Where are the classification and characteristic of suture materials?
Suture material can be classified by numerous different characteristics. For practical purposes, the 6 categories of suture classification believed to best assist surgeons in choosing the proper suture material fortheir surgeries are:
- Suture size
- Tensile strength
- Absorbable versus non absorbable
- Multi filament versus monofilament
- Stiffness and flexibility
- Smooth versus barbed
Each suture material which is used in surgery has a recognized tensile strength which, for a given suture size, is most easily discussed as its failure or break load. This is the amount of weight in pounds or kilograms that is necessary for the fibres of suture to cause tension and the suture to rupture. Typically, this measurement is presented in 2 forms, one is straight pull and another is knot pull, to reflect the reduction in any given suture’s strength when it is knotted during laparoscopic surgery. In practical terms, the knot-pull tensile strength most accurately reflects a given smooth suture’s in vivo tissue holding capacity because almost all minimal access surgical applications for smooth suture require knotting. In a straight-pull tensile test, tension to rupture is applied at either end of a suture. A knot-pull tensile test is the same except that a single knot has been tied in the middle of the strand.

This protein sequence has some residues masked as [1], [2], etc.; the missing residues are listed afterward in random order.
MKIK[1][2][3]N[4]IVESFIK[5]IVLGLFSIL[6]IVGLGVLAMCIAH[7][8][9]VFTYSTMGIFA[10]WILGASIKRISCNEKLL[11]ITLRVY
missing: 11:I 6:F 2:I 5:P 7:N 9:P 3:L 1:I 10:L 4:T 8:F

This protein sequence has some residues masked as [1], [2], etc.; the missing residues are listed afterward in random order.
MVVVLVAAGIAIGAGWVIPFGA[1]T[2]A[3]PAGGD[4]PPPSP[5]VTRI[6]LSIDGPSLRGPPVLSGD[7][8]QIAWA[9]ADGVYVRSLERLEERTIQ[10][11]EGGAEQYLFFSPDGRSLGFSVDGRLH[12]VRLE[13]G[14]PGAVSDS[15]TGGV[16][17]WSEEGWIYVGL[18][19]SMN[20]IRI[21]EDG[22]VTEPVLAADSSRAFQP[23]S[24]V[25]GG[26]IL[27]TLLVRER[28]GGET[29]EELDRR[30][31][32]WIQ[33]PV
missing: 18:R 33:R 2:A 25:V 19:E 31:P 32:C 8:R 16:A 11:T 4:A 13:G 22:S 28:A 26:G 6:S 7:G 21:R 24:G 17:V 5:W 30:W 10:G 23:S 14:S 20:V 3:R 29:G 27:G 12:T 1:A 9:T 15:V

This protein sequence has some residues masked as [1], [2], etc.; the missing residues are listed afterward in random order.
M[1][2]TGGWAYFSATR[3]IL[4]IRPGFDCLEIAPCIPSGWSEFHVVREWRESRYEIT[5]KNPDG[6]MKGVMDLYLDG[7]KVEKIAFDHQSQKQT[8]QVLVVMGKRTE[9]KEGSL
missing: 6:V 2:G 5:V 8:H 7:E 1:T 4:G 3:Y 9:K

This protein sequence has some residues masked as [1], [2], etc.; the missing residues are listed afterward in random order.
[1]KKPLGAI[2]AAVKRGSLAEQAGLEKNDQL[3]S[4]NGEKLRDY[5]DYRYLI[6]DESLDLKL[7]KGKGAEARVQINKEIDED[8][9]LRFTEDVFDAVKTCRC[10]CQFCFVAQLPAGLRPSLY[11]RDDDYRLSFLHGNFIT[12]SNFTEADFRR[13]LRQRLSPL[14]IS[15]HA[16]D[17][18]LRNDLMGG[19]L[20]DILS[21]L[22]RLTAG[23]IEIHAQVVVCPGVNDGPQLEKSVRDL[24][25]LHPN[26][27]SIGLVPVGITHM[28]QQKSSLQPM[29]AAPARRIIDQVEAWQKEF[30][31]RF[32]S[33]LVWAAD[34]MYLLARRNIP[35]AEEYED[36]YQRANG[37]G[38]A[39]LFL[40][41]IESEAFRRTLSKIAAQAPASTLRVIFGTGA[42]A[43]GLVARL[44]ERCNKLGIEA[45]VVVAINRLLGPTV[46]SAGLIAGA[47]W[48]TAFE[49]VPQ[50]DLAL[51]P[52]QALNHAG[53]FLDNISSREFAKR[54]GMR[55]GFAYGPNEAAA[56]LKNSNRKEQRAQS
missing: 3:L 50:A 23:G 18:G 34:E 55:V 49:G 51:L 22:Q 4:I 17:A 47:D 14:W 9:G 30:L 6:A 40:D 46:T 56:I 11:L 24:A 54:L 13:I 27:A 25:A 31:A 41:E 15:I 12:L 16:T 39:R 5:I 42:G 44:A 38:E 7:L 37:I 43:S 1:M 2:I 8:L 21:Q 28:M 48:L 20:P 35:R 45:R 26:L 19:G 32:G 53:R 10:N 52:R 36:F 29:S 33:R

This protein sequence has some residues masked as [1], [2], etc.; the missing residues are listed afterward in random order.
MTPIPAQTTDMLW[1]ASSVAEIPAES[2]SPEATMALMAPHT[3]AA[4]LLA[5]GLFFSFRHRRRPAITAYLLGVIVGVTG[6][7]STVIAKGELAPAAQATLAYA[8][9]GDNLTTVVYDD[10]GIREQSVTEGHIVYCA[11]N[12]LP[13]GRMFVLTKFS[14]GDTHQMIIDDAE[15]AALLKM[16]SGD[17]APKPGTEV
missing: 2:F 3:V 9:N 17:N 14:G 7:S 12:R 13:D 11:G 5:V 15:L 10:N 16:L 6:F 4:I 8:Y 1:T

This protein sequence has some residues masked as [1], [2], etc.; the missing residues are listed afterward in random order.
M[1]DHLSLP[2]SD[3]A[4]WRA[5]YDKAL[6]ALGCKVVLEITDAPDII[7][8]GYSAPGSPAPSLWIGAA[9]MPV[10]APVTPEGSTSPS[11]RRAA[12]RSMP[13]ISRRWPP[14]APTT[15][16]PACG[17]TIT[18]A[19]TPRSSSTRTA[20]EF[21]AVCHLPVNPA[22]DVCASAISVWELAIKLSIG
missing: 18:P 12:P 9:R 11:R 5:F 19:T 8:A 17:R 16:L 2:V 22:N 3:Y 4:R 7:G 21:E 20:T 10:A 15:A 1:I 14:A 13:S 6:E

Unlike conventional suture an exception, barbed suture strengths are reported only as straight pull because there is no knot is required in barbed suture. All these measurements are reported as in vitro values and reflect only the suture’s immediate, out-of-the-package strength without regard for the tissue milieu in which they will be placed.
Why knot is not tied?
It is difficult for many laparoscopic surgeons to think about suture material without an accompanying good quality extra corporeal or intra corporeal knot. At World Laparoscopy Hospital we have used barbed suture in many gynecological and general surgery. Although the laparoscopic surgical knot used with a length of smooth sutures is a significant necessary that is accepted worldwide as the only ideal means to anchor suture material within a wound, but now time has come surgeon should rely on barbed suture.